Also, even if Stewart is accurately reporting what her interviewee said, that person could be spinning a tall tale. I have heard enough credible praise of Carroll that I want to believe he is not that dishonest.

But at the same time, what I hear about Carroll is at odds with a very strong, reasoned opinion I have formed about the bias of the L.A. Times over the course of a decade. I have collected examples of this bias on this site for the better part of a year. This bias didn’t start with John Carroll, and it sounds like he has tried to get it under control. Even Stewart’s interviewee says so. Nevertheless, Carroll has been the editor of the Times since I started documenting the paper’s bias on this blog. He bears the ultimate responsibility for what any reasonable observer must conclude is a clear history of skewing the news to conform to the views of a small cabal of editors.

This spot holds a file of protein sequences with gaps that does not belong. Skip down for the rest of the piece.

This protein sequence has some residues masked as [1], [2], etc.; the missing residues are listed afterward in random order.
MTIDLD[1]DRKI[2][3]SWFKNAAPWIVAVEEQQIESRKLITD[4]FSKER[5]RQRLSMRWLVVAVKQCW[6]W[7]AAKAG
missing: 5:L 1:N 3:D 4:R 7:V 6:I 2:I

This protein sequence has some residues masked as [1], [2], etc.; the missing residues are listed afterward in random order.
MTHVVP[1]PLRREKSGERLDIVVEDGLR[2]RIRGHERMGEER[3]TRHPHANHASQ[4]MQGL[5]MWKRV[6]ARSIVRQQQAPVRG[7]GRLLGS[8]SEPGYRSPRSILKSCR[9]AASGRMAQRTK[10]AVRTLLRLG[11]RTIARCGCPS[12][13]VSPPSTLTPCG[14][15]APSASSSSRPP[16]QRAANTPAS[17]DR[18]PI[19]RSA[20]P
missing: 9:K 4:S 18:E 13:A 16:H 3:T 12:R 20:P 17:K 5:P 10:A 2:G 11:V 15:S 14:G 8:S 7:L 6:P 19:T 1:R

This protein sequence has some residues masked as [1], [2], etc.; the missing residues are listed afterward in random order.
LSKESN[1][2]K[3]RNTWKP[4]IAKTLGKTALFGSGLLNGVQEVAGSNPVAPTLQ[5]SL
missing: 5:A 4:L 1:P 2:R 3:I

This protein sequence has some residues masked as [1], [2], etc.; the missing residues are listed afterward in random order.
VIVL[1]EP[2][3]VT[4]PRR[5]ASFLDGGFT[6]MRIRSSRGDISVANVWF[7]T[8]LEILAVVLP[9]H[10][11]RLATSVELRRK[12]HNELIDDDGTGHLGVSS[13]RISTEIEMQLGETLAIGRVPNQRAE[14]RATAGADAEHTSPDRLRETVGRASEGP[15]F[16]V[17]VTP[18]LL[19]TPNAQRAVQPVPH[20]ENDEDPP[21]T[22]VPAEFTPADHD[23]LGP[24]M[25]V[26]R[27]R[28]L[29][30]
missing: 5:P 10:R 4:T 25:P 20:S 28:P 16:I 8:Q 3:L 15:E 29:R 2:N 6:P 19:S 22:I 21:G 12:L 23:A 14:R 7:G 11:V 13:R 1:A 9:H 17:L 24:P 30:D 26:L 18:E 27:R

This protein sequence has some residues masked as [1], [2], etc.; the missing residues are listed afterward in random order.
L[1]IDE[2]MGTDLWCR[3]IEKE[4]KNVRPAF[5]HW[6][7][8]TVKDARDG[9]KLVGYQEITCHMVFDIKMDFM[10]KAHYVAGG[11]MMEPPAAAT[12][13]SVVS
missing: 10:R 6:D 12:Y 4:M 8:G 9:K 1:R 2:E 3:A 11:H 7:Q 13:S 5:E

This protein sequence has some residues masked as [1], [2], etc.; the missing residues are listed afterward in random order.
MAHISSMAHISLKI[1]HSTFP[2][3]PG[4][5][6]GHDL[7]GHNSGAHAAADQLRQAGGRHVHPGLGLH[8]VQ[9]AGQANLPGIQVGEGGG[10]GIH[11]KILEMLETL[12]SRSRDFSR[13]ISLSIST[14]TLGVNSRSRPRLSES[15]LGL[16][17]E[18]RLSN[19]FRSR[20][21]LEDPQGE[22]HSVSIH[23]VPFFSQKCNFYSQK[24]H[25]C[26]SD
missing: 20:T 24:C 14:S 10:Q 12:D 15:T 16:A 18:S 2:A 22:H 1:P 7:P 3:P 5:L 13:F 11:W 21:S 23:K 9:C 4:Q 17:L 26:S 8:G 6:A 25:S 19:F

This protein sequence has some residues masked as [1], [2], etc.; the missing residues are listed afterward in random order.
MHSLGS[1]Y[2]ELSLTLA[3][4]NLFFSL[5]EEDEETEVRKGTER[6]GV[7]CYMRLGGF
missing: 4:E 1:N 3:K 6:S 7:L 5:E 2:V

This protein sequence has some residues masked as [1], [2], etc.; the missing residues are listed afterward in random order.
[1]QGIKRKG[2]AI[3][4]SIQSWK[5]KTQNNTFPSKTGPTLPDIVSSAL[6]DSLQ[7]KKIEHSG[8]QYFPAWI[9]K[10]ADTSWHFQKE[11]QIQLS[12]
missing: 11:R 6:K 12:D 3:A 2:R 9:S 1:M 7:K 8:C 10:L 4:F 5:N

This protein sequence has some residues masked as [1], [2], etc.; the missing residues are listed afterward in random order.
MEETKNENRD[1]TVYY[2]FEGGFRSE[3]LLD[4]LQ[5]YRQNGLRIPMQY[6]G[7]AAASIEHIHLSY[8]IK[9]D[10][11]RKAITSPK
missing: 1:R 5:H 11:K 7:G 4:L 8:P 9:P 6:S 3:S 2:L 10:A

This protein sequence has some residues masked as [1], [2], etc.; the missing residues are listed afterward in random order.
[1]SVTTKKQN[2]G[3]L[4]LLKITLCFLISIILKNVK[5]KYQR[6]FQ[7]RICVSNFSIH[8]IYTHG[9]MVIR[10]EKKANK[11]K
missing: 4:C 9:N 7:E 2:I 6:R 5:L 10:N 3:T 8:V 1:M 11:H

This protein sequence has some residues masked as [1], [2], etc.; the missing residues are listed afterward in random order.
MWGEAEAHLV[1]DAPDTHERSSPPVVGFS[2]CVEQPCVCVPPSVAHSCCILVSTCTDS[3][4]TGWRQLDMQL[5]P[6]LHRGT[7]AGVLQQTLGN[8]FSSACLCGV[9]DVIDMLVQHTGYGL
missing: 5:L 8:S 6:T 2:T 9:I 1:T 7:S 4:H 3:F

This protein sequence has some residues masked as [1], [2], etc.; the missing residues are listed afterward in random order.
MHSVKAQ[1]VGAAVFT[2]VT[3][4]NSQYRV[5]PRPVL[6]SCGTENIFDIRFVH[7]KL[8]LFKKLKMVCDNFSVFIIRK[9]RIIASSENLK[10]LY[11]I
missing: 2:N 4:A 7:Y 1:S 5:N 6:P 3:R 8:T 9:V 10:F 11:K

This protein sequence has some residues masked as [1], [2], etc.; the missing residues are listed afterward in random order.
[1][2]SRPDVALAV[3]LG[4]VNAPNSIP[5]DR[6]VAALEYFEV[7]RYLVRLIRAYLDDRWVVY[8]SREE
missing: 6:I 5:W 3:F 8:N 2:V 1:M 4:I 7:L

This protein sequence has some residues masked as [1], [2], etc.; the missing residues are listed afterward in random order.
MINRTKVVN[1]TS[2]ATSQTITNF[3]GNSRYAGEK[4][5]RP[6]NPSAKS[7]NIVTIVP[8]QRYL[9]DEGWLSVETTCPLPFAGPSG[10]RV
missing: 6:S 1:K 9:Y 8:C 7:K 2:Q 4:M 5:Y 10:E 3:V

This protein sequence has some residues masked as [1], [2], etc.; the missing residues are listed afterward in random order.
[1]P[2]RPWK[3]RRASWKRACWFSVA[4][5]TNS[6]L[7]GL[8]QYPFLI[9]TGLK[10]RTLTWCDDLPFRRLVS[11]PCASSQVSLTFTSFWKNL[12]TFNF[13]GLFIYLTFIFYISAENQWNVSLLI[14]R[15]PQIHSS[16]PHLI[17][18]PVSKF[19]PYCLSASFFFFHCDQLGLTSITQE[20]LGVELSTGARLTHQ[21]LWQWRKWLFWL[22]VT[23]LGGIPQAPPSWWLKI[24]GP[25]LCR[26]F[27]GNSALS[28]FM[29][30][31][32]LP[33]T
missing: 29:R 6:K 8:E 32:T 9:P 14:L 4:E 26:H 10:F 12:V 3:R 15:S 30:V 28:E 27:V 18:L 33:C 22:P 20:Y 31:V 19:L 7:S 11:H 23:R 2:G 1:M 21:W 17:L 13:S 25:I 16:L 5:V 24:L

Some may say that I am being extreme when I point out that Howell Raines was brought down by allegations that were arguably less serious than this. But I don’t think this is an extreme observation at all. It is not outlandish to suggest that — if Stewart’s allegations pan out — this incident could end up leading to Carroll’s resignation. As I say, this reporter is all but accusing Carroll of having out-and-out lied to his readers, in the most public way possible. If this were proven, how could Carroll survive?